• Angela says

      Love your angleI I agree with you completely, and I’m proud to say I have no collections.
      Modern day MCM fans do seem to aspire for the minimalist look by paradoxically collecting all kinds of period Stuff.
      Thanks for the post.

  24. oh Holland says

    My BF always said to live in a spare MCM home, one *must* be thin! I think she’s right … there’s no camo for a fluffy person.

    As I age, I want less and less to care for, and I’ve parted with many things till I’m down to my most beloved stuff. Over a few years, it’s been like peeling away layers as my eye became more focused on what to keep. I love the lightness of the look now, and ease of cleaning.

    But now I really need to drop 20 pounds to fit in!

  25. Jana (Berniecat) says

    If you read Mr. Kagen’s last comment “Unfortunately, emotionally I can not down-scale!” you get some insight into one of the answers to Pam’s question “So why is it, do you think, dear readers,
    that it’s so hard to be minimalists? Is there something very deep instinctual need to have our stuff?”

    If you are familiar with Personality Type theory (Myers-Briggs and the Jung Typology assessment), the answer is yes– but only for some personality types. As people, our external environment preferences are a direct reflection of our internal environments and our personality preferences and comfort zones. Of the four dimensions of our personality preferences, the Thinking/Feeling and Judging/Perceptive domains most directly influence our environments and the decision whether or not we are emotionally attached to possessions and make the decision to keep, collect or minimize and eliminate to reflect our comfort zones. These personality domains also influence our preferences/attractions to certain styles and designs. One person’s ” comfortable eclectic mixture of decades” may be another person’s “chaos in a room” if he/she prefers uniformity and order reflected in the design.

    I teach Education and Psychology at a local college and I have my students take the assessment below. You can learn more about your personality style preferences (and how functioning as a Judging or Perceptive person may influence your MCM minimalist or collector tendencies) by taking the free Jung Typology Test online assessment at: The site has detailed descriptions of some of the general characteristics of each personality type. Its fun and just adds another perspective to the conversation. Based on his comments, I suspect that Mr. Kagen designed like a Thinking and Judging individual, but that his individual personality preferences reflected more of a Feeling and Perceptive personality.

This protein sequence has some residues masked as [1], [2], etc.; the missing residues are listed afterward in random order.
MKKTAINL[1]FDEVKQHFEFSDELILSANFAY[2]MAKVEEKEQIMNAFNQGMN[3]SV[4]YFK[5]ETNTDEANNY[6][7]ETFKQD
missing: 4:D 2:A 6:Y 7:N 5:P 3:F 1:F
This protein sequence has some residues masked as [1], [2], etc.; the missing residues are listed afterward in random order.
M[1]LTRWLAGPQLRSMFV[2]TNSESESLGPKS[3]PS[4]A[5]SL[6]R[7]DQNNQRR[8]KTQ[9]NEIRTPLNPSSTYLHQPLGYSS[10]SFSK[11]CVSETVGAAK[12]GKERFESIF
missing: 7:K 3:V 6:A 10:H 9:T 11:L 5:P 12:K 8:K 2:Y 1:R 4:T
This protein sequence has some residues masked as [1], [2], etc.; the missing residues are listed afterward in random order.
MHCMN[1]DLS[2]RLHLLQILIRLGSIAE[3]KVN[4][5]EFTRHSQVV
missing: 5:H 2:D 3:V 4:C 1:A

26. Joe says

    Like a lot of folks on here, my parents were part of that post-WWII minimalist generation. My parents subscribed to all those monthly home and garden magazines, and were forever browsing in stores to see what was currently “happening”. They always said that those minimalist homes only worked in showrooms and magazine shoots, because real people didn’t live that way. I have been working very hard on achieving my own minimalist look because, to me, less is more. I do find some humor in this article – there is currently so much stuff eye-cathcing stuff available to achieve a minimalist look, that you end up with a house cluttered with kitsch!

  27. says

    Use minimalism sparingly, use clutter sparingly. As several commenters said, there’s a balance you can strike. When we’re on our couch, watching television, there’s very little ornamentation on the credenza, and the wall artwork is carefully arrange to allow for easy-on-the-eyes resting.

    But then check out our tschotchke china cabinet in the dining room–Star Wars toys, Daffy Duck, a big glass head, a souvenir double-decker London bus toy–all in the sweet confines of the cabinet. Guests love to peruse our toys, and we love digging through our boxes o’trinkets in the basement to swap them out. So there’s room for everything. That said, I have two kids under 4, so if we wanted to be truly minimalist we’d never let them out of their rooms. A family should never be a slave to aesthetics!

    The beauty of MCM furniture is that is has natural, clean lines and finishes, which means that your eye can look past the stack of magazines on the table and rest on an elegant curve. I see the ornamented furniture out there and to me, that would just bring the house down around us. Too much!

  28. Just another Pam says

    I’ve often wondered, as collectors of things past and unique, if we don’t have a harder time being more minimalist. If, God forbid, I could only have new things then most likely I’d be a minimalist out of sheer lack of interest instead of being somewhat burdened down with, say, way too many fab-u-lous light fixtures and lamps.

  29. Just another Pam says